Conducting and Evaluating a High School EMT Course

The authors implemented a hybrid-model EMT course in South Dakota and say they may have an answer to recruitment and retraining problems.

The authors implemented a hybrid-model EMT course in South Dakota and say they may have an answer to recruitment and retraining problems.


Purpose: We aim to implement a hybrid-model emergency medical technician (EMT) course in South Dakota (SD) high schools. We also aim to identify student and course characteristics which are pertinent to program development to attract a young population into the field of emergency medical services (EMS).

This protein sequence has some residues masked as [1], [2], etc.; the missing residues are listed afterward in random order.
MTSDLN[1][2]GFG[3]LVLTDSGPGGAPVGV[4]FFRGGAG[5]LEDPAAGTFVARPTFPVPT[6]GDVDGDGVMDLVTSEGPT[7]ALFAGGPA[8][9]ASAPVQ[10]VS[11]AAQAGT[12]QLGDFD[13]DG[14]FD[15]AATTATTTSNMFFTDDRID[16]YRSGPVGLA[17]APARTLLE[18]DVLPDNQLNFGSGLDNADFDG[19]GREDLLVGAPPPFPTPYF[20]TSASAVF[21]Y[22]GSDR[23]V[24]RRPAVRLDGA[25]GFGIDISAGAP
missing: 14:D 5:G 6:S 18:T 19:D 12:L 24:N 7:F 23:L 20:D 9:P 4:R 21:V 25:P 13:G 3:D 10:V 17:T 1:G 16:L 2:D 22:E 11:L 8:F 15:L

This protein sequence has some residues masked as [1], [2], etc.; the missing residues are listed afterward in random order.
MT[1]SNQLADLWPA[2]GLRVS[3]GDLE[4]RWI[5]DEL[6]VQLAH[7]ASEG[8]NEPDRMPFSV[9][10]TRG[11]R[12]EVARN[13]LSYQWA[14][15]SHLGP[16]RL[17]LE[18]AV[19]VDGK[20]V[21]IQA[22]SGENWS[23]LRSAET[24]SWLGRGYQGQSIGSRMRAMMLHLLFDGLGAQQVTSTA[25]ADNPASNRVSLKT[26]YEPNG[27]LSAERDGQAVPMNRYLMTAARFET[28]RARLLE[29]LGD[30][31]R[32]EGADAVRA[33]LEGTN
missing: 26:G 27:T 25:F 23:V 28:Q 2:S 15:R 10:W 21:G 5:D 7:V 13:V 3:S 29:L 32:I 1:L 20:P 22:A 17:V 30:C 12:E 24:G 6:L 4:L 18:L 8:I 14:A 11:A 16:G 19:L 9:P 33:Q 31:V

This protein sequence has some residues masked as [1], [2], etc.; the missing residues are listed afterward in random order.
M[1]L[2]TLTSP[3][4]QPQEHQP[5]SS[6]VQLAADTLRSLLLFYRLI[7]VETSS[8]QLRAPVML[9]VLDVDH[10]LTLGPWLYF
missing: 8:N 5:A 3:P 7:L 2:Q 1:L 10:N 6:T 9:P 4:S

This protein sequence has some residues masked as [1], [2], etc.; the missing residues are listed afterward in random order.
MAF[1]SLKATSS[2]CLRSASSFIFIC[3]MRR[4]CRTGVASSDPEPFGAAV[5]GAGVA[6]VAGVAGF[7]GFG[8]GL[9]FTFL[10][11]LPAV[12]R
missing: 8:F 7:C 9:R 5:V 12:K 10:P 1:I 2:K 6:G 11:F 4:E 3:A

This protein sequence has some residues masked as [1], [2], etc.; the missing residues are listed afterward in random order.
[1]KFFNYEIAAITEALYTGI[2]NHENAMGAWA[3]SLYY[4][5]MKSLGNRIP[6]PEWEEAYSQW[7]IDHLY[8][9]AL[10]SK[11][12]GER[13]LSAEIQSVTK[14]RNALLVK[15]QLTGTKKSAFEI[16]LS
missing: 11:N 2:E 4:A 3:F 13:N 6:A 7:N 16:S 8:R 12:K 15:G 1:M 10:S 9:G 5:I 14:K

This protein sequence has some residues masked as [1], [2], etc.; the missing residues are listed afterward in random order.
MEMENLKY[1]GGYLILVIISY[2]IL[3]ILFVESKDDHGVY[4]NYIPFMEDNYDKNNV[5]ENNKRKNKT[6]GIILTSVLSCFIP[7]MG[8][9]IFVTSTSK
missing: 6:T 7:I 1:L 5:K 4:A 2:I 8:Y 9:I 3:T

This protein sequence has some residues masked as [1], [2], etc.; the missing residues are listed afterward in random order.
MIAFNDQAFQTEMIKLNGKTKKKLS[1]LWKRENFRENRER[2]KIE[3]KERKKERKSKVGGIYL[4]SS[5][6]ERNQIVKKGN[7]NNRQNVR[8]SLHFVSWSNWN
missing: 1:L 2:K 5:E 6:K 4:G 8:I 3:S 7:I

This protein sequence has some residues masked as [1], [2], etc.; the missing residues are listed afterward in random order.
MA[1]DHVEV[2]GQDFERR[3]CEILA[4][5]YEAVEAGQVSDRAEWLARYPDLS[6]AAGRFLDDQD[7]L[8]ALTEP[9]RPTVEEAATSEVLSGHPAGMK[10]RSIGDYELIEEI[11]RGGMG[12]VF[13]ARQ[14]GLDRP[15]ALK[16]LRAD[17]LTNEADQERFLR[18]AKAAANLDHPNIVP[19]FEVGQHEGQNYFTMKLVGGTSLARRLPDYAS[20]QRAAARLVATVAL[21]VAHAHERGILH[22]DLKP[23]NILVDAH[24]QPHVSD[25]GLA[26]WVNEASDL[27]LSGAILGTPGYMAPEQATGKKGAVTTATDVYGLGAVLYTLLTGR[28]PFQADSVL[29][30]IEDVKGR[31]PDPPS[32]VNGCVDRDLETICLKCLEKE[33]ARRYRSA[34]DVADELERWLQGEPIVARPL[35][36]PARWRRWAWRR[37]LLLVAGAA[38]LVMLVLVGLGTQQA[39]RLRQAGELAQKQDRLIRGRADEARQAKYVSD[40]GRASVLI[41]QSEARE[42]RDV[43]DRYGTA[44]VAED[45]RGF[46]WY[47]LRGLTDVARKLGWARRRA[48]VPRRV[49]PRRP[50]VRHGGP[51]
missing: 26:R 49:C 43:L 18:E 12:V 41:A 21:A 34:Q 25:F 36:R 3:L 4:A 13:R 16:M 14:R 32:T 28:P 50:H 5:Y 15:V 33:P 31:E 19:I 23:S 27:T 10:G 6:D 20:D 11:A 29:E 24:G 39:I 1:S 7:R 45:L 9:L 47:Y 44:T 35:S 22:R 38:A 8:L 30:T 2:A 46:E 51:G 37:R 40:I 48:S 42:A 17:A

Methods: Numerous high schools in Southeast SD were contacted and students were recruited to participate in this hybrid course. Enrolled students were queried before and after the class with a survey that supplied objective information about students and their opinions on specific course features.

Findings: High-achieving students were found to take the course most often; most students had GPAs of greater than 3.8 and were a part of numerous extracurricular activities. Many students also had family or close friends who were in the healthcare field. Course characteristics most valuable to student’s success was exposure to medical equipment and access to knowledgeable skills lab instructors for hands on activities.